We also, as you know, we’re in the estimating business. We’re selling data to contractors which they use to create bids. That business has been remarkably strong through this. There’s a lot of project bidding going on, a lot of work going on by our contractors. So, there was definitely a dip in the spring. You saw a big spike in construction unemployment, but that has largely come back, not entirely but largely. And there is definitely work out there. The issue in state and local government is uncertainty around budgets.

Yarkin: Yeah.

Pollak: And you may see this in other aspects of your work, but it’s not that they don’t have the work to do. There’s just uncertainty about how they’re going to pay for it. And I think that’ll be one of the questions for us coming out of COVID is, “How do budgets react?” State and local government are incurring big costs for other COVID-related things, and so the question will be how that comes back. So far, so good. But I think it’s an open question.

“We know as much as anybody, I would suggest, in North America about what a good proposal looks like. And we now have the data that we can build AI systems that can build proposals.”

Yarkin: Interesting. Well, we definitely will see a lot of things play out over the next 12 months. And as we do, interested in any of your last parting thoughts on what do you think 2020 means for the public sector and, and for Gordian in particular?

Pollak: Well, I think the one thing we haven’t talked about, which I think is incredibly exciting and coming up for us in 2021, is now the introduction of artificial intelligence into the work we do. So, the advantage of having been in this business for 30 years is we have a ton of data in our systems around job proposals [and] construction cost estimates.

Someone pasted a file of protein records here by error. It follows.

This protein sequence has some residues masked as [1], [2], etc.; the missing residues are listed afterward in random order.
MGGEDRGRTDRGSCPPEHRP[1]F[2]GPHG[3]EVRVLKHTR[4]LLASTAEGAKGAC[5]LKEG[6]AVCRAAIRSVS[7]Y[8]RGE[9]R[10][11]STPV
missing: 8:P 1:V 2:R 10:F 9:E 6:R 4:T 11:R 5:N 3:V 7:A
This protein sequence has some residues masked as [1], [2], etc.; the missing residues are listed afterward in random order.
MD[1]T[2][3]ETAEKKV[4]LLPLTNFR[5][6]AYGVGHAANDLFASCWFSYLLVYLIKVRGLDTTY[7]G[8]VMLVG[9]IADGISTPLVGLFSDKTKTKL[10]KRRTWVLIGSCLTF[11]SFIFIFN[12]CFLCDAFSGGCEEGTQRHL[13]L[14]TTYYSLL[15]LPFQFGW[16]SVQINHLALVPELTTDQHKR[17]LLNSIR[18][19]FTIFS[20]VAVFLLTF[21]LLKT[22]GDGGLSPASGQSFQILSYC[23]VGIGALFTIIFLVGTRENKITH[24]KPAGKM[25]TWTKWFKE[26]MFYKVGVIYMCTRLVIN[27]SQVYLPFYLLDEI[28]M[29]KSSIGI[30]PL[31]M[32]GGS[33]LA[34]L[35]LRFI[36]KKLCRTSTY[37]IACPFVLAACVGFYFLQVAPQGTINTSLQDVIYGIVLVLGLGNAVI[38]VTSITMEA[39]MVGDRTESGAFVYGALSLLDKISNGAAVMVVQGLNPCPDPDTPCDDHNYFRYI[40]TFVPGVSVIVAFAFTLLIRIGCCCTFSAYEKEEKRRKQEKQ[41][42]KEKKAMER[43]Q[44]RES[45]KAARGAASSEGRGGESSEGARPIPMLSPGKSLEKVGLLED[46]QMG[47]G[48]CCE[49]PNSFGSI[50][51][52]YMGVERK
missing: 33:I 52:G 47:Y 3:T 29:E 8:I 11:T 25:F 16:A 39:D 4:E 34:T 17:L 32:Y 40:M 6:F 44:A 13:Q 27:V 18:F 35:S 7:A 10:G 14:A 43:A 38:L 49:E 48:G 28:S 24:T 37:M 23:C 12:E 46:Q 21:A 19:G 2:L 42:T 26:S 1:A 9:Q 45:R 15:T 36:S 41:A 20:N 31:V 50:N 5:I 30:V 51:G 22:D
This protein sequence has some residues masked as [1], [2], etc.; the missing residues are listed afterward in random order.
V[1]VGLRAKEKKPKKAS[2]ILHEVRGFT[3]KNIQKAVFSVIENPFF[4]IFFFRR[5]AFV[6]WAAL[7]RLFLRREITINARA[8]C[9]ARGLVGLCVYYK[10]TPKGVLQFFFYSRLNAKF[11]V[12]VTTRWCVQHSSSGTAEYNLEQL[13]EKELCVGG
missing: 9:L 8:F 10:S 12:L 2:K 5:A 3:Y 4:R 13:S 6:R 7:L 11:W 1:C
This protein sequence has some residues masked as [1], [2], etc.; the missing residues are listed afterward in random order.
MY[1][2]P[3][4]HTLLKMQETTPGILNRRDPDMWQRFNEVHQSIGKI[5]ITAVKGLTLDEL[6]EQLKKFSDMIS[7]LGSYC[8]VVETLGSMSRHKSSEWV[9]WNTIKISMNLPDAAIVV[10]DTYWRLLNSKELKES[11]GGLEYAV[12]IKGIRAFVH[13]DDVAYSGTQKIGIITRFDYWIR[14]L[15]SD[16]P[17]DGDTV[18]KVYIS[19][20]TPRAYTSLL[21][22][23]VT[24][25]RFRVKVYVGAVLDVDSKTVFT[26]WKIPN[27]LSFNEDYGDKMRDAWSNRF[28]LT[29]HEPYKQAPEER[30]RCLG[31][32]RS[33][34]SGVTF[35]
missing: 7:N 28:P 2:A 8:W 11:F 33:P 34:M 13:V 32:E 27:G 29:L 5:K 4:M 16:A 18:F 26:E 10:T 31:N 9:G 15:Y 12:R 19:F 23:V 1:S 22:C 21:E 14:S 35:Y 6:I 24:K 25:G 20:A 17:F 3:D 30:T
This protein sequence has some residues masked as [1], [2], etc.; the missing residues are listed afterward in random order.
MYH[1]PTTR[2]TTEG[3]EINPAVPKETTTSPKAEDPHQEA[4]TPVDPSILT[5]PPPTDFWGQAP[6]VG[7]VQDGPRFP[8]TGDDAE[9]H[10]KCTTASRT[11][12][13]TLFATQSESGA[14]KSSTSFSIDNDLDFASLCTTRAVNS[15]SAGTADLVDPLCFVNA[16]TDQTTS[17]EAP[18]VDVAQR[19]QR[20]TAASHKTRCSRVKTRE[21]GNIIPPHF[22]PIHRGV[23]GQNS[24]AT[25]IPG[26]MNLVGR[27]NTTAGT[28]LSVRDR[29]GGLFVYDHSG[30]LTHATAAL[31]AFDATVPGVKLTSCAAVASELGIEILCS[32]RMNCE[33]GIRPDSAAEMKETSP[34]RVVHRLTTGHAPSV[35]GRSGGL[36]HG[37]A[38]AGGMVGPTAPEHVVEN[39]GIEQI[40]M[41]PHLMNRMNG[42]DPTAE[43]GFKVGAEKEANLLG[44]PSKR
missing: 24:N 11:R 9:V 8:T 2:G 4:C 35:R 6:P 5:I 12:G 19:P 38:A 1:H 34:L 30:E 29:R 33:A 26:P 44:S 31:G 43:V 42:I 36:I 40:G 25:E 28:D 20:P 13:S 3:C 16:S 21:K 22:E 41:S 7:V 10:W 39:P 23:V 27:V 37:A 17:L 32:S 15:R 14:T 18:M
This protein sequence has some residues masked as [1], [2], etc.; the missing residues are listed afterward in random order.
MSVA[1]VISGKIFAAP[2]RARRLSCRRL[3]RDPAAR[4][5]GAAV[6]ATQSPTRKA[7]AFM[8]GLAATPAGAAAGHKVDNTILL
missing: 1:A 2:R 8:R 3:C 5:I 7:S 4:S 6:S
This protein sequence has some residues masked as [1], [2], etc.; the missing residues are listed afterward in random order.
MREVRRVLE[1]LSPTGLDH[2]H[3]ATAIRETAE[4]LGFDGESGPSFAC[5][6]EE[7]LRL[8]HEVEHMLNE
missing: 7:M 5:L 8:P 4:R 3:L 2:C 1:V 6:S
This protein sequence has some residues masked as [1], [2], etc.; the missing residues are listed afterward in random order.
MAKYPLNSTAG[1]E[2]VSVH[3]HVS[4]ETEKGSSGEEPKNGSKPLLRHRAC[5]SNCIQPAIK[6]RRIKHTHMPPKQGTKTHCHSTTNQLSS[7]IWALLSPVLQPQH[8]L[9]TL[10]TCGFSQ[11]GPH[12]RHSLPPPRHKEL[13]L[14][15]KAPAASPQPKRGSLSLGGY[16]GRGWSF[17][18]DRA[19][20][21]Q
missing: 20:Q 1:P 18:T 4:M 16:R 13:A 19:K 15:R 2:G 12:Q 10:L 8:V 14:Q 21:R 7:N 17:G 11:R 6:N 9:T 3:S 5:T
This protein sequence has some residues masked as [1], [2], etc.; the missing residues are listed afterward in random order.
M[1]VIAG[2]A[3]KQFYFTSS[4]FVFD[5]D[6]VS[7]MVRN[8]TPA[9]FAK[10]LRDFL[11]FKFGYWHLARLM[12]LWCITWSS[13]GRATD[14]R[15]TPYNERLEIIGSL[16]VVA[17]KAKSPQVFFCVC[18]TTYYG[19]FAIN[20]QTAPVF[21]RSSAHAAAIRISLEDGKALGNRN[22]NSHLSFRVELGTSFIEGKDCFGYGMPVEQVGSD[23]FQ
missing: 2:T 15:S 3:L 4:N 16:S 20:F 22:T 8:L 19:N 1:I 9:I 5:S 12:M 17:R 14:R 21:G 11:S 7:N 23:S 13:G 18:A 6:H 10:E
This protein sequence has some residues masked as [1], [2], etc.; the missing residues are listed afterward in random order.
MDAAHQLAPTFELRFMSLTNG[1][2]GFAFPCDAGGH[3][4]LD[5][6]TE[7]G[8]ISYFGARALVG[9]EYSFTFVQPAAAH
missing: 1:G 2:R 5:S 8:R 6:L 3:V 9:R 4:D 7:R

We know as much as anybody, I would suggest, in North America about what a good proposal looks like. And we now have the data that we can build AI systems that can build proposals, given a good scope of work, that can actually come back to a client or a contractor and say, “Okay, given that this is what you want to do, here is a proposal that contains all the materials, all the equipment, all the manpower you need to get that work done.” We’ve been road testing that system. We’re now rolling it out internally for the projects that we review on behalf of our clients.

But we will, in 2021, be rolling it out to our clients so that they can start to use the power of AI to build better proposals, to catch errors before they happen. You don’t want to have either too little of something or too much of something in your proposal. It’s about getting it right. And we think we now have the system just about ready to go, that will help our clients.

And that’s going to be both a time-saver and a cost-saver. A time-saver in the sense it will be that much faster to go from a Scope of Work to proposal because the system’s doing it and they can do it in nanoseconds. And we think a cost-saver because it’ll find the things that are built into our proposal that you don’t need. And we’ll alert you to those.

Yarkin: That’s for someone reviewing a proposal on the government side or for a contractor writing the proposal?

Pollak: Well, it could be both, but certainly for the client who’s reviewing our proposal. Here’s a tool that will help them make sure that they have all the things that need to be in there. And that if something’s missing, it’s flagged, and they can decide whether it should have been there or not.

Yarkin: Now would that be for projects done through Job Order Contracting or through any capital project?

Pollak: At first it will be applying it to Job Order Contracting and to construction cost estimating. So, a contractor would use it to build a good estimate before they put in a bid on any kind of project, not a Job Order Contracting project.

Yarkin: Wow.

Pollak: So those are the two ways we see it being used. But particularly for Job Order Contracting, I think it will make for better proposals. And, we think as a result, happier clients.

Yarkin: We used to always say that the cheapest camera is the one that you don’t ever buy. And I think this is around demand management, right? It’s making sure that you’re only scoping out what you actually need.

Pollak: And that you’re not forgetting something important that you really should have put in there that you didn’t.

Yarkin: And you probably pay for that two or three times more down the road if you leave that out.

Pollak: Correct. That’s exactly right.

Yarkin: Fascinating. Well, this is great, Bill. Thank you very much for your time and for your support for Procurated and we know the folks listening at home will really get a lot out of it. So, thanks very much.

Pollak: Thank you. Appreciate it. Bye-bye [and] take care.